Passkeys are a digital credential that can be used to log into websites and applications. Based on FIDO (Fast IDentity Online) standards, passkeys were designed to provide a secure, user-friendly method of authentication that does not use any passwords.
How Passkeys Work
Passkeys work through the Web Authn API, which was developed jointly by the World Wide Web Consortium (W3C) and the FIDO Alliance. Instead of a password, WebAuthn verifies identity using a public-private key pair.
Public and private keys are mathematically linked; they’re designed to go together, and you need both pieces to authenticate successfully. Unlike a traditional password, the private key isn’t shared with the website you are signing in to. To sign in, the website sends an assertion challenge to your authenticator. You then must take the required action on the authenticator, such as entering a PIN or presenting a biometric.
Your authenticator then signs the authentication assertion with your private key and sends it back to the website. The website verifies the signed authentication assertion using their copy of your trusted public key, granting you access. While this sounds complicated, in practice passkeys are easier to use than a password as you don’t have to worry about typing in a long string of characters.
Moreover, unlike traditional passwords, which are susceptible to various cyber threats, passkeys provide a secure and seamless authentication experience. For a detailed explanation of the workings of passkeys and the technology behind them, check out HYPR’s comprehensive guide on how passkeys work.
How Secure Are Passkeys?
As one of the top entry points for cyberattacks, the security of authentication methods is of utmost importance. Passkeys offer a much more secure alternative to traditional passwords.
Leveraging public-private key cryptography, passkeys are phishing-resistant, providing enhanced protection against common attack vectors, such as credential phishing, brute force attacks, credential stuffing, AitM (adversary-in-the-middle) and other attacks on authentication.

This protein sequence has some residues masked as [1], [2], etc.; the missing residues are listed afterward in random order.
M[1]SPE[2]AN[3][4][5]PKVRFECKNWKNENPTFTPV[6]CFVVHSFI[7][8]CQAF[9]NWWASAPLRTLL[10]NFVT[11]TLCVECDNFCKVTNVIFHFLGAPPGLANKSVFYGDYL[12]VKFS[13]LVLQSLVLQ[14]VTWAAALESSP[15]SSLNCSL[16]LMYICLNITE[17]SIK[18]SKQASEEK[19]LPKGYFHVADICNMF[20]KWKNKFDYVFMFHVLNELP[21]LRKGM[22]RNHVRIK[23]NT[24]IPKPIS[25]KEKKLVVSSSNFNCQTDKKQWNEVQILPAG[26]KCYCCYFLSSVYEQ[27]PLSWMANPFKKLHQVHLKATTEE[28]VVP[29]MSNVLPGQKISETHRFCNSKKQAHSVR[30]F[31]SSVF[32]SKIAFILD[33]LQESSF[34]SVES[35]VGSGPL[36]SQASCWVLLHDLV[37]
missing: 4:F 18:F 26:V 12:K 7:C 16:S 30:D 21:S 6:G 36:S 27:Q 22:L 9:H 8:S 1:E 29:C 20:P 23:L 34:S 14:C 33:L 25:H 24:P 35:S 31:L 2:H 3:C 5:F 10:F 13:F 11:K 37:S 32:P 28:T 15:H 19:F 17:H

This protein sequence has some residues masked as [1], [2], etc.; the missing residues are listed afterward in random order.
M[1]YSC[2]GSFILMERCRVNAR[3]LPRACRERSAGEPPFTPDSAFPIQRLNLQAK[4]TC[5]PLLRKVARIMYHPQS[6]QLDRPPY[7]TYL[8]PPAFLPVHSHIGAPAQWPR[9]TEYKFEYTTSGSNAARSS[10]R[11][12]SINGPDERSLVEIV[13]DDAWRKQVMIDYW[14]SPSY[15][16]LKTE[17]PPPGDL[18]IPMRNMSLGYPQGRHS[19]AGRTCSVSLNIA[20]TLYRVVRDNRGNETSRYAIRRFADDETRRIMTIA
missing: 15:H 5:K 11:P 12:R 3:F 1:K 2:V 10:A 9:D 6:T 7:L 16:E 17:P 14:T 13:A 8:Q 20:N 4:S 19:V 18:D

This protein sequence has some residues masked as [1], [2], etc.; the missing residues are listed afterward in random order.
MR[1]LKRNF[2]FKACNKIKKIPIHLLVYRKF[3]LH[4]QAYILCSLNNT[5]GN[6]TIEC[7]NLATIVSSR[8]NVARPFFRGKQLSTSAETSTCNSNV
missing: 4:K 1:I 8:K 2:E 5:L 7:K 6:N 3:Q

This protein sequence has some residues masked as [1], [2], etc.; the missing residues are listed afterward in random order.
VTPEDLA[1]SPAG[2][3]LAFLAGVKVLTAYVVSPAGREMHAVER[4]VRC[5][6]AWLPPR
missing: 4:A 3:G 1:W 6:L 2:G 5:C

Passkeys' security lies in the fact that, unlike passwords and some other forms of authentication, such as one-time-passwords (OTPs), SMS and email links, there are no shared secrets. The confidential credential information is not transmitted and is decentralized, rendering interception, theft, breaches, or cracking implausible.
Passkeys offer a promising solution to the vulnerabilities of traditional password-based authentication. Passkey authentication uses on-device verifiers, like the TouchID used to log into a computer or the face scanning used to unlock a phone, and combines this with public-key cryptography to prove identity to the website or app.
"With the industry at an inflection point, passkeys promise to be the vehicle to tip us over by finally presenting the world with a phishing-resistant, user friendly and scalable alternative to passwords as a primary authentication factor.”
Andrew Shikiar, Executive Director & CMO, FIDO Alliance
Source: The State of Passwordless Security Vol.3
For a discussion on the security merits of passkeys, explore the article “How secure are passkeys” on HYPR's blog.
Passkeys vs. Passwords
Let's compare passkeys and passwords side by side to understand their respective strengths and weaknesses:
|Pros of Passkeys
|Pros of Passwords
|Passkeys use public-private key cryptography, making them more secure against various attacks.
|Passwords have been around for a long time, and users are accustomed to the concept.
|Passkeys eliminate the need for users to remember complex passwords, reducing the risk of weak password usage. In addition, passkeys remove the reusing of passwords across different services.
|No Device Dependency
|Users can log in from any device with their passwords. Passkeys require users to have their devices accessible for authentication.
|Since passkeys are not entered by a user or shared, they cannot be phished or intercepted during transmission.